Medication Assisted Treatment
Medication-Assisted Treatment (MAT) is the use of medications, in combination with counseling and behavioral therapies, to provide a whole-patient approach to the treatment of substance use disorders. Research shows that when treating substance-use disorders, a combination of medication and behavioral therapies is most successful.
At the Lindner Center of HOPE, we believe that medication assisted treatment for addiction is an effective (and sometimes necessary) part of a comprehensive addiction treatment plan. Many patients cannot manage their addiction without the help of medication assisted treatment.
Why it Works
The efficacy of medication assisted treatment is very well established. It is not simply trading one drug for another. When used properly and as directed, there is no euphoria. That means that when a patient comes in for treatment and receives medication, their cognitive functioning is only improved and more clear. They are not experiencing the very severe withdrawal symptoms they would feel if left untreated.
These drugs are useful for treating the withdrawal symptoms enough so that now the patient is in a better place to make a logical, purposeful decision as opposed to a desperate attempt to relieve opioid withdrawal. It helps our patients get to a place where they can begin to manage their addiction themselves and really go about doing the work of recovery.
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Medication Assisted Treatment Drugs
HOPE Center North is approved by the Ohio Department of Mental Health and Addiction Services (OHIOMHAS) to administer and dispense opioid replacement medications for either detoxification and/or maintenance therapy to persons dependent on opioids.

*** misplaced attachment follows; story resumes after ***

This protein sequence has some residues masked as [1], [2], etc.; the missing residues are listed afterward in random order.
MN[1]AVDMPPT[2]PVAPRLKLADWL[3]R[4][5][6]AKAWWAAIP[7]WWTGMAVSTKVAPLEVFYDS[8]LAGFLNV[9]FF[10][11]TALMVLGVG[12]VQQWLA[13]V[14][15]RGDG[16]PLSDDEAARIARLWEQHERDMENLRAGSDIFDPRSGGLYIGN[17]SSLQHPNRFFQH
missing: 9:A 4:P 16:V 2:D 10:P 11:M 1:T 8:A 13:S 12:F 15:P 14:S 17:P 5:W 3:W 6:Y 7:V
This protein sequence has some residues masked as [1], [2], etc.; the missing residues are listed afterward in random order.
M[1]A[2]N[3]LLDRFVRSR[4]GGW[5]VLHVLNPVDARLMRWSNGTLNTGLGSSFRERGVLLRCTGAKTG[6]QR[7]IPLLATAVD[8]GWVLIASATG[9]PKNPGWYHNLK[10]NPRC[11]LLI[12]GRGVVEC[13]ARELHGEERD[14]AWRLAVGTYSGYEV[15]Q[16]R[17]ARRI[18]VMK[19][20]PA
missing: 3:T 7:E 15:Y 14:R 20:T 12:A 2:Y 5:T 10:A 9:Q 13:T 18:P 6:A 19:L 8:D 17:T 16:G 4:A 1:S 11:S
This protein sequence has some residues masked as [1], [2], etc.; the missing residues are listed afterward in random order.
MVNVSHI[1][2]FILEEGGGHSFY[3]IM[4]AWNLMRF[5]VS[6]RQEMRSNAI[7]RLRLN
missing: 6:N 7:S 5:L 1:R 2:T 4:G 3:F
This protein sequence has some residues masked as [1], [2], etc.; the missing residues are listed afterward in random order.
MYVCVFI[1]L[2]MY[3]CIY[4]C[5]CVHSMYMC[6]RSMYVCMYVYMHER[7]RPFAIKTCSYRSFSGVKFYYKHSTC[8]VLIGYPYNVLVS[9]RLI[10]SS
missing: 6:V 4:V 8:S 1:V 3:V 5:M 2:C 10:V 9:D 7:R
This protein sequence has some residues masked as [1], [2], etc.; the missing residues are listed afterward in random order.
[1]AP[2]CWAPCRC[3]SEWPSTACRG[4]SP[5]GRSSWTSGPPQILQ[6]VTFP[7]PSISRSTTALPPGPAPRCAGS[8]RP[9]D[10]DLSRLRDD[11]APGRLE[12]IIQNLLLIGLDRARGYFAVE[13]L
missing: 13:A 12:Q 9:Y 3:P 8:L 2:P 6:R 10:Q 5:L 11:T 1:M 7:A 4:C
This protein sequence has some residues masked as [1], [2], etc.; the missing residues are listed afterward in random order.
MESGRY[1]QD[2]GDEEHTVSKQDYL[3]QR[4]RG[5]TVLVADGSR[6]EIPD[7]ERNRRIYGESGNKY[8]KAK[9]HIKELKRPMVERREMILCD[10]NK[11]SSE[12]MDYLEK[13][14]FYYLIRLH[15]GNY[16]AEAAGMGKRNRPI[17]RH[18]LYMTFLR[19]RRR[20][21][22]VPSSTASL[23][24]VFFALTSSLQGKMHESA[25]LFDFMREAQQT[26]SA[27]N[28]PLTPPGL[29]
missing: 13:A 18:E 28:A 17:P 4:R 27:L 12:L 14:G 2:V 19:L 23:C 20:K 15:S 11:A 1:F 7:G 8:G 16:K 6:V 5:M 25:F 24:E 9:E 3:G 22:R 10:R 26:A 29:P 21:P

At our outpatient clinic, our physicians make individualized evaluations and treatment recommendations for these medication assisted treatment drugs:
Suboxone is a long acting, partial opioid agonist/antagonist that is prescribed as one of three common FDA approved medications in the treatment of opiate dependence. Suboxone will do the following:
- Minimize risk of overdose on Suboxone if taken as prescribed.
- Can be prescribed so that take home doses are possible.
- Suppresses opioid withdrawal symptoms.
- Reduces cravings for opioids.
- Does not trigger intoxication (e.g., sedation or euphoria).
- Reduces the euphoric effects of other opiates, such as heroin.
Naltrexone (Revia, Vivitrol)
Naltrexone is a full opioid antagonist that is prescribed as one of three common FDA approved medications in the treatment of opiate dependence. Naltrexone is a good choice of medication for the prevention of relapse and recommended for patients who are completely past withdrawal and are highly motivated to stay in recovery.
Methadone is a long-acting full opioid agonist that is prescribed as one of three common FDA approved medications in the treatment of opiate dependence. It will do the following:
- Suppress opioid withdrawal symptoms.
- Reduce cravings for opioids.
- Not trigger intoxication (e.g., sedation or euphoria).
- Reduce the euphoric effects of other opiates, such as heroin.
More Benefits of Opiate Replacement Therapy
Opioid replacement treatment has proven to be the most effective treatment for improving the health and living condition of people experiencing problematic illicit opiate use or dependence. That includes mortality reduction and a reduction in overall societal costs from drug-related crime and healthcare expenditures.
Research has shown greatly decreased risk for HIV and Hepatitis C among injectable drug users. This ultimately reduces the spread of these blood borne diseases within the whole community.
Are you looking for more information about medication assisted treatment? Call us today and we can answer your questions.